Customer Reviews for

Fasting, Feasting

Average Rating 3
( 11 )
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  • Anonymous

    Posted February 20, 2006

    Fasting, Feasting

    This was a really boring book. Didn't go into the details of anything, gave only an overview of each person's life. It starts with Uma's life and ends with Arun. It kind of makes the reader think, what's going on.

    2 out of 2 people found this review helpful.

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  • Anonymous

    Posted February 13, 2006

    Fasting, Feasting

    If you want a mindless read, then this is the book for you. The reason why I can it 3 stars is that, while it's not a bad book to read, it leaves everything unresolved. You adventure into Uma's life, only to later go into Arun's life. While you feel the unfairness in Uma's life, nothing is resolved. You never learn what happens to her, or you never learn what happens to Arun. To me, it was a mediocre book.

    2 out of 2 people found this review helpful.

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  • Anonymous

    Posted October 11, 2002

    A Window to Culture

    Literature often seeks to define the human condition. Anita Desai boldly epitomizes this phrase in her work depicting the effects of tradition on individuals in two totally different cultures. Her stark contrast between two worlds in Fasting, Feasting, invokes a much needed realization of various flaws in society. From the traditional home in a small village in India to the typical American home in Massachusetts, Desai flawlessly paints a picture of difference between an under-privileged Indian girl and her much-loved brother, laden with countless privileges. Uma, timid and considered only capable of household chores is forced to give up her dream of obtaining a much valued education while Arun, burdened with family expectations is sent away for a better education -- an all too familiar story in many parts of India. However, Arun¿s shocking experience in the US is entertaining to readers due to the strong contrast from life in India. Desai¿s meticulous and fluent description of the American and Indian culture are painfully realistic but unfortunately provides a much too stereotypical point of view. Nonetheless, Desai makes the two extremes intriguing which hooks the reader to a disappointing end that fails to make a satisfying connection between the two differently oriented parts of the book but overall, Fasting, Feasting is a good read. On a lighter note, this book is highly recommended as a remedy for those suffering from culture shock since it creates a medium for tolerance¿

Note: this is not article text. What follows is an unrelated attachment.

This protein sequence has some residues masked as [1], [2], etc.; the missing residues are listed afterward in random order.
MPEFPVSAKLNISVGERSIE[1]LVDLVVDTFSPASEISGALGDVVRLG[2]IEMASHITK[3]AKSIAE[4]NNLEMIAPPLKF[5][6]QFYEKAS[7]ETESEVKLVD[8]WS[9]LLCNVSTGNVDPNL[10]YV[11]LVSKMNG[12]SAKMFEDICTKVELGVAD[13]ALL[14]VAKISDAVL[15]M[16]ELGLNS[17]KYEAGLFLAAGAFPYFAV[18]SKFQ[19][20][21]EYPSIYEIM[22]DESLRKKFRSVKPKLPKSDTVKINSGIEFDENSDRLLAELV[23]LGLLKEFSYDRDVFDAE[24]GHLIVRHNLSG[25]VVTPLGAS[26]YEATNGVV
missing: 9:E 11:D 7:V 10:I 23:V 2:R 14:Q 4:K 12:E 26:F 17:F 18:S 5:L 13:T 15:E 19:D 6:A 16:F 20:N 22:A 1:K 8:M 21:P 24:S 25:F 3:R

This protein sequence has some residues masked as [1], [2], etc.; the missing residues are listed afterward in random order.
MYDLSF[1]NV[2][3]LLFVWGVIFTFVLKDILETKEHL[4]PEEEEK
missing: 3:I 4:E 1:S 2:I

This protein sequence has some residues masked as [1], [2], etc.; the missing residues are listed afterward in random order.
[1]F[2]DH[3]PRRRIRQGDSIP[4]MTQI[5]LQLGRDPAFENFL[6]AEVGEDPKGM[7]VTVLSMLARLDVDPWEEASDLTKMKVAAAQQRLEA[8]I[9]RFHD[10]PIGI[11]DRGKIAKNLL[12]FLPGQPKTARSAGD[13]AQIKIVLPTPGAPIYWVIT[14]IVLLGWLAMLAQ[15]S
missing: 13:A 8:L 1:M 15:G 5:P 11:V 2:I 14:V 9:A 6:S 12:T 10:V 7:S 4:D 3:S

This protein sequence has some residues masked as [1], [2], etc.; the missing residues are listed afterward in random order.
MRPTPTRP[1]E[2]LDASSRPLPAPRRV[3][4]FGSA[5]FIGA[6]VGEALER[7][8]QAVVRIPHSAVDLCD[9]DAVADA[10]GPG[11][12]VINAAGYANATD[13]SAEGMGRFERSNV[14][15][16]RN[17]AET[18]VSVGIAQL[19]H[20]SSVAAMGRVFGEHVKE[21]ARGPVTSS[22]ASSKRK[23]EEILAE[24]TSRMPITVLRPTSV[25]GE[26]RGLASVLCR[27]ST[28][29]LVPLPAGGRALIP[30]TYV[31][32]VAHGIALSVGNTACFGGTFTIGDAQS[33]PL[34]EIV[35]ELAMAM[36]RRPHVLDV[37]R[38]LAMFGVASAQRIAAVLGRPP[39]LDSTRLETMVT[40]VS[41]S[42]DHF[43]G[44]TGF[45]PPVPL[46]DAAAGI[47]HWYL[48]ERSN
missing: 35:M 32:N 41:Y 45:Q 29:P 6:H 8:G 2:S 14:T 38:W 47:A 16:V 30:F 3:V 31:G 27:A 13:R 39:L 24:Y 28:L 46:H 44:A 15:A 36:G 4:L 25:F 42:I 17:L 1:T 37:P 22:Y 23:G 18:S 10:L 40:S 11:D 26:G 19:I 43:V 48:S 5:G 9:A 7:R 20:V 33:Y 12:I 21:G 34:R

1 out of 1 people found this review helpful.

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  • Anonymous

    Posted September 19, 2014

    No text was provided for this review.

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